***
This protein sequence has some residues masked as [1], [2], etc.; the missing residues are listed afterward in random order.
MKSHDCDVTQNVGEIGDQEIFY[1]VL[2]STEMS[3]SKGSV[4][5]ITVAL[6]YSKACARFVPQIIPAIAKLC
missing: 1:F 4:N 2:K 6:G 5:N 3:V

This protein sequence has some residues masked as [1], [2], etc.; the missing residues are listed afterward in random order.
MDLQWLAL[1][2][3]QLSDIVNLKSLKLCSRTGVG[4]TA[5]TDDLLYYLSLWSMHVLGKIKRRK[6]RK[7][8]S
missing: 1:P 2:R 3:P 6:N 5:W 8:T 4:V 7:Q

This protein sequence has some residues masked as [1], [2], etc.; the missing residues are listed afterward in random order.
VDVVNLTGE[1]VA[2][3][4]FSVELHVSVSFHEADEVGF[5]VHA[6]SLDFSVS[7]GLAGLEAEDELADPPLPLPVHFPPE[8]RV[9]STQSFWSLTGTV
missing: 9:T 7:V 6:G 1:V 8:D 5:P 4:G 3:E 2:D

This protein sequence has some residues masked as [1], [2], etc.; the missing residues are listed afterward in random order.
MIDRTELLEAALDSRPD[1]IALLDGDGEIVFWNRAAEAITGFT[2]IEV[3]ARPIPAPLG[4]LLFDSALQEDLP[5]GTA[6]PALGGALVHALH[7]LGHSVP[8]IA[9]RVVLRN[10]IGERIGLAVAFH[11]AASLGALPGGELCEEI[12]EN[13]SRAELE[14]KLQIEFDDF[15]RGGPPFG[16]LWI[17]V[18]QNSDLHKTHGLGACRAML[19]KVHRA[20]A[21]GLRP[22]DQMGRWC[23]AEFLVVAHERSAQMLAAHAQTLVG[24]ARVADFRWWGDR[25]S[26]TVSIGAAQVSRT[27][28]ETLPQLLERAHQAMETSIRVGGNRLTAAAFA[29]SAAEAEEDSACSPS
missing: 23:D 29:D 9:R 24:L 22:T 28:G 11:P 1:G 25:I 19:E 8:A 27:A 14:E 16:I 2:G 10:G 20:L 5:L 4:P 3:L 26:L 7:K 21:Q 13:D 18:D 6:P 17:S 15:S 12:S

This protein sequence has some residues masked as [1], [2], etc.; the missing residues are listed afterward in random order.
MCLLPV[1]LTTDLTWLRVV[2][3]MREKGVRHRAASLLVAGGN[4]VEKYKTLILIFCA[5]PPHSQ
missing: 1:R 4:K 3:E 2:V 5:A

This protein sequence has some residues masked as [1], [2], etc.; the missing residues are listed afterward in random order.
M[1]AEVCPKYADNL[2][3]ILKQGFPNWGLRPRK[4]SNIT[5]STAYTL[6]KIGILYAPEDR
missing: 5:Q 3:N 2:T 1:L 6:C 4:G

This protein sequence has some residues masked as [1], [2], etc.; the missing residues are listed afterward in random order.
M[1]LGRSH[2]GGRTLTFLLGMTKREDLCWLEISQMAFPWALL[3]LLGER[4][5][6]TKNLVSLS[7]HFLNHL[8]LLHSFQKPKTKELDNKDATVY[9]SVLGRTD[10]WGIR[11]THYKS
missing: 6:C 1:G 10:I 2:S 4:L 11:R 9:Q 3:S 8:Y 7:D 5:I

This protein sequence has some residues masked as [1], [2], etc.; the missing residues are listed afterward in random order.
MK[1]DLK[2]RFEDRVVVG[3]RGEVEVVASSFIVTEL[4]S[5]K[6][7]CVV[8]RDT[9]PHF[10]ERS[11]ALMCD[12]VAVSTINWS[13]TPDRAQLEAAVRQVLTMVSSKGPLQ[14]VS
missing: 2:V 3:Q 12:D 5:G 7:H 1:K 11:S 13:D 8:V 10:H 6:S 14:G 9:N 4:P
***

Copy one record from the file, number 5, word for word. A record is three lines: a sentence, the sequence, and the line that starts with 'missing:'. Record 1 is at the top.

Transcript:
This protein sequence has some residues masked as [1], [2], etc.; the missing residues are listed afterward in random order.
MCLLPV[1]LTTDLTWLRVV[2][3]MREKGVRHRAASLLVAGGN[4]VEKYKTLILIFCA[5]PPHSQ
missing: 1:R 4:K 3:E 2:V 5:A